It is possible that anthocyanins aid in protecting the leaves from ultraviolent rays. Normally chlorophyll absorbs all the UV radiation that a leaf is exposed to, but as fall approaches and the leaf breaks down the chlorophyll and reabsorb the nutrients, the leaf becomes much more sensitive to UV damage. This could possible destroy the chlorophyll before it’s nutrients can be reabsorbed. Since anthocyanins can absorb UV light and act as antioxidants to prevent further light damage, it is plausible that they are produced to protect the leaf as it breaks down chlorophyll and withdraws nutrients (Zimmer). A recent study showed that yellow leaves dominate in soil rich in nitrate and red leaves dominate in nitrate poor soil. Poorer soils overall also made for redder hues across the board (Lovett). When I considered that a major component of chlorophyll is nitrogen and that trees with less nitrogen are redder, I hypothesized that the anthocyanins could be produced to protect the leaf from UV rays during the fall so that more of the chlorophyll can be reabsorbed before it is destroyed, especially so in trees deficient in nitrogen, a main component of chlorophyll. It has actually been shown that in the sugar maple species Acer Saccharum that trees with lower nitrogen levels have more anthocyanins and they will produce them sooner in the fall as well. The presence of anthocyanin has also been proved to slow the process that drops the leaf, hence giving the tree more time to withdraw nutrients. (Cambridge). Further supporting this hypothesis, trees that have symbiotic nitrogen-fixing bacteria present have no need to reabsorb leaf nitrogen and as a result, they drop their leaves while they are still green (Cambridge). Overall, all of this evidence points towards the hypothesis that anthocyanins are produced to aid in UV protection.

     The UV protection hypothesis supports the observations I made throughout the fall that the leaves to turn red first were the leaves with the most sunlight exposure. However, this was only with certain species of trees, most notably the maples. I actually noticed that there were a variety of different patterns of color change for different trees. The maples would seem to change colors based upon the amount of sunlight the tree received, so the tops and outer sides would always turn first. The beeches seemed to follow the same pattern at first, with the outer and upper leaves turning yellow before the lower, inside leaves. However, as fall progressed the entire beech tree would eventually take on a uniform color. The oak trees seem to change color almost in clumps of leaves. It would appear that certain branches, evenly dispersed throughout the tree, would change colors independently, leading to a general, gradual change in color. The eastern redbuds, one of the earliest trees to start changing colors, showed a more even distribution of color change. The leaves on an individual all began to turn yellow around the same time and did not seem influenced by any physical factor.

     The ginko tree was particularly difficult to identify a pattern of color change. Rather, it seemed that entire branches would randomly change to the brightest yellow color. There seemed to be no reason or rhyme as to which branches changed first either. However, none of the leaves would drop after they changed colors, but rather they would stay on the tree until a cold snap, when all the trees would drop their leaves at once. This is how every ginko tree loses its leaves resulting in spectacular halos of yellow leaves around all the ginkos one morning. My absolute favorite tree to observe the color change in this fall was the Crape Myrtle. Starting off green, the tree would start to turn yellow at the very bottom, gradually changing into orange further up, ending in a brilliant red at the very tops of the branches. The rounded shape of the tree in conjunction with the wispy appearance of the top branches, made it appear as if the tree was a flame. The colors were so vibrant and flowed so effortlessly that it truly appeared as if someone had set all of the trees on fire. As fall progressed, the red would gradually dominate the tree until the leaves dropped.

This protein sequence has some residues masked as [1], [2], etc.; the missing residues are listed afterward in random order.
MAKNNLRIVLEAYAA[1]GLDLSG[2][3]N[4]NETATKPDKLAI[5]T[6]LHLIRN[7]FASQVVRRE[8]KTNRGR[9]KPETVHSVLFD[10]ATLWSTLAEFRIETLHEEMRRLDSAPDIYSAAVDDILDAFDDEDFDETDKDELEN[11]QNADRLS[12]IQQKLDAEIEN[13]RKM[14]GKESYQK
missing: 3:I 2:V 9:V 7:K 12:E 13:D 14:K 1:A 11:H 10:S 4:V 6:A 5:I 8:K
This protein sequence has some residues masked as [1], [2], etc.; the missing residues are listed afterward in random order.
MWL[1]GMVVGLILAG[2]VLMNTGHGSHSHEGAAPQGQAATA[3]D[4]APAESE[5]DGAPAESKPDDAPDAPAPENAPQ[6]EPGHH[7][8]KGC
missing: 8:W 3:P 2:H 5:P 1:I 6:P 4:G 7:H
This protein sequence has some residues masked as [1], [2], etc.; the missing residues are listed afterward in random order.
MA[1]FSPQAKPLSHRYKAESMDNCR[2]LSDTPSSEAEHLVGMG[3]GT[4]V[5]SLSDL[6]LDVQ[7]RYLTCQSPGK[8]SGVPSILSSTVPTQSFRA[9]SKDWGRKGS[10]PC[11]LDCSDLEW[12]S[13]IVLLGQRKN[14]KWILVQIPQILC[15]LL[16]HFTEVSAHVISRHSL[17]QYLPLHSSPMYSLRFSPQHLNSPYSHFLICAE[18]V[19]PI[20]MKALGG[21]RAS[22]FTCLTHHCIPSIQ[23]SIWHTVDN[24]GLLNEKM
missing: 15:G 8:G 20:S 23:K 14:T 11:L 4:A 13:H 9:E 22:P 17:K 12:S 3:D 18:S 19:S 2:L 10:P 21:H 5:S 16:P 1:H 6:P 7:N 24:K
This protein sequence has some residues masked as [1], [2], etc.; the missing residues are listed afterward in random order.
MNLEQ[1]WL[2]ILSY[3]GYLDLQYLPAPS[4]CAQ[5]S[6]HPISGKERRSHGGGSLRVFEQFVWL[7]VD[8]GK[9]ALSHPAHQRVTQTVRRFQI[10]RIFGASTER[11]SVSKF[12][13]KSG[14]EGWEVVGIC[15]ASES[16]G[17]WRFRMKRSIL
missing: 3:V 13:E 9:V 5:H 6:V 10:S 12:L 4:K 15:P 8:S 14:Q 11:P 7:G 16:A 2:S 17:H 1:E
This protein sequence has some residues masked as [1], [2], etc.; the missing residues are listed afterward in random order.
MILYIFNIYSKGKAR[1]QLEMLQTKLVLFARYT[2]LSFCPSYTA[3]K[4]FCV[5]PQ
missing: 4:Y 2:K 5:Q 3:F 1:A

All of the different species began changing colors at different points in the fall and they all had very distinctive colors. The very first trees I noticed changing colors in the fall were the tulip poplars, which turned a pale golden-yellow. The eastern redbuds followed soon after, turning a more fluorescent yellow. Next, the maples began to change to yellow, orange and red, although the individual trees all followed relatively distinct timelines. The maples would continue to change and drop leaves for the rest of the fall, seeming to have a much longer period of color change that most of the other species. The crape myrtle’s started changing after the maples, although once their color change began they didn’t retain their leaves for very long. The oaks on the other hand, which started to change colors soon after the crape myrtles, did so very slowly and lost their leaves at an even slower pace. The ginkos started to turn bright golden relatively late into the fall and didn’t drop any leaves until the end of November, when a cold snap caused all of the leaves on all individuals to drop at once. The beech tree retained its green color for a very long time and was the last species to begin changing color as far as my observations. By December, the majority of the trees sport dead branches, except for the oaks and beeches, whose branches still don their dead leaves. With a relatively long fall and with such a plentitude of tree species that all gradually change into a wide range of colors at different times, it is no wonder that Chapel Hill is known for its fall.  



Class of 2014


Major- Biology


Hometown- Fayetteville, North Carolina